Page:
Saturday, November 11, 2006

Deliverance















Ok, that was just a joke – kind of. Of course the book (and the movie) do have their good points.

I read this book in 2003 I think, so it’s been awhile, and frankly I don’t remember much about it. I don’t remember liking it, but I don’t remember disliking it either. It was certainly well written. But whenever I think of Deliverance, I think of one scene…ok, sometimes two (the dueling banjos being the other). And I really can’t get past that. It’s my issue, not the book’s.

Once I dated someone who thought Deliverance was the best movie ever. He watched it all the time. That should have been a tip-off. Needless to say, that relationship ended badly (as a relationship should with someone who believes Deliverance is the best movie ever), and the thought of Dickey’s novel reminds me of that, and of my creepy feelings about that particular ex. It makes my skin crawl to think of it. That’s not Dickey’s fault though…it’s my own for having dated such a loser.

I can’t encourage you to run out and read Deliverance, but don’t let my indifference keep you away.

Tuesday, October 3, 2006

All the King's Men

I came into this novel with a bad attitude. I was sure that I would dislike it, and dreaded its slow, 400+ pages. I thought it would be horrendous like The Last Hurrah, which I was forced to read in college. But it ended up being much better - a lot better, than I had expected. In fact, I liked it better than The Heart is a Lonely Hunter, Appointment at Samarra, and Winesburg, Ohio, yet they all ranked above All the King's Men on the Modern Library list. Then again, it ranked higher - along with The Bridge of San Luis Rey (which I greatly disliked) - than On the Road, which should have been in the top 25 in my opnion. But they didn't ask my opinion.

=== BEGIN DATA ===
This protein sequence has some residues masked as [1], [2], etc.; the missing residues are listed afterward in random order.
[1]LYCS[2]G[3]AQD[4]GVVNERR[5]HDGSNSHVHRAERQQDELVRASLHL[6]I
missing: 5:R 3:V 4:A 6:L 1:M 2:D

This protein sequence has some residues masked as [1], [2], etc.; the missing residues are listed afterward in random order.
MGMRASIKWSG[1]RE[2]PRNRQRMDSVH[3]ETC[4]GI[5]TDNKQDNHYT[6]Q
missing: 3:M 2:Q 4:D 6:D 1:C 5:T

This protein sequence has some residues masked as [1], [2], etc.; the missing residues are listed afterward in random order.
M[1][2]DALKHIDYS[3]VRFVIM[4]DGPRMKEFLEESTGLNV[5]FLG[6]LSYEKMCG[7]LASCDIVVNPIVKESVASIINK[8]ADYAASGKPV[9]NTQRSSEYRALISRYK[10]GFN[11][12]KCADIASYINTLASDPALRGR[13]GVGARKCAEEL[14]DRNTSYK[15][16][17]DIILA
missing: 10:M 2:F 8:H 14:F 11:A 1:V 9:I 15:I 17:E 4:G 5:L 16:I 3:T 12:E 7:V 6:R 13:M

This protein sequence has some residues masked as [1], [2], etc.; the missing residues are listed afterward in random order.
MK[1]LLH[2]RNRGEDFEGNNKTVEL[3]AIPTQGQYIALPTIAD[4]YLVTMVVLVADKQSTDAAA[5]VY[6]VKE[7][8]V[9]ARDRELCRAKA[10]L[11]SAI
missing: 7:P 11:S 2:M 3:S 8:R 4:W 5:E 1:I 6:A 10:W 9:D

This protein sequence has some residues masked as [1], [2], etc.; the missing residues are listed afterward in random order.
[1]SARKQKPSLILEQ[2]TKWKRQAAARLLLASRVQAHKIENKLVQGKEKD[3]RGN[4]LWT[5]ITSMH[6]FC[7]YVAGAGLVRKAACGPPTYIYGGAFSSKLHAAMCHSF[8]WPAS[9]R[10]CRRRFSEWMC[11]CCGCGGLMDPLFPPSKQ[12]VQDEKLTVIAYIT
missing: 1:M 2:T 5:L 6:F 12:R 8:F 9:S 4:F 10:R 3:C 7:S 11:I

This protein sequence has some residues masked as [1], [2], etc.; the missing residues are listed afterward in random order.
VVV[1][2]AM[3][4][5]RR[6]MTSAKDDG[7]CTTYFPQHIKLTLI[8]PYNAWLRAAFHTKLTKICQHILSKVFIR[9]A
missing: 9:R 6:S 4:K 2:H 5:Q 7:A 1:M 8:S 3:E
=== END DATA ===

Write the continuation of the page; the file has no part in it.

My favorite part of AtKM is Jack's flashback to the night he and Anne almost consummated their relationship as teenagers. That scene - from making sandwiches in the kitchen to when his mother comes home unexpectedly was wonderful. The description of Anne undressing in his room was one of - if not the best of such scenes I've ever read. It was honest, realistic, and tender - something that was actually happening.

Wednesday, August 16, 2006

The Sound and the Fury

I HATED this book at first. I opened The Sound and the Fury only because of its position on the Modern Library's list. Wading through the first chapter, narrated by severely mentally challenged person for whom everything is a constant present and the events that he's talking about switching mid-sentence, I thought that this would be another that I just "read" and not completely understand, and then when I was done, I could check it off the list and put it on the shelf to point to and say, "yeah, I read it." Little did I realize that by the third chapter (each chapter is 100+ pages), I would actually like it. Who would have guessed, way back in A.P. English when I was suffering through "Barn Burning" that I would someday be able to say that I was actually enjoying a Faulkner novel - especially one that is so disorienting as this one - and that has 100+ page chapters!

Granted, I'm only 3/4 through, and as I know from my experience with Things Fall Apart, for example, one's opinion of a novel can drastically change in the course of reading. There is still an opportunity for this to become really bad.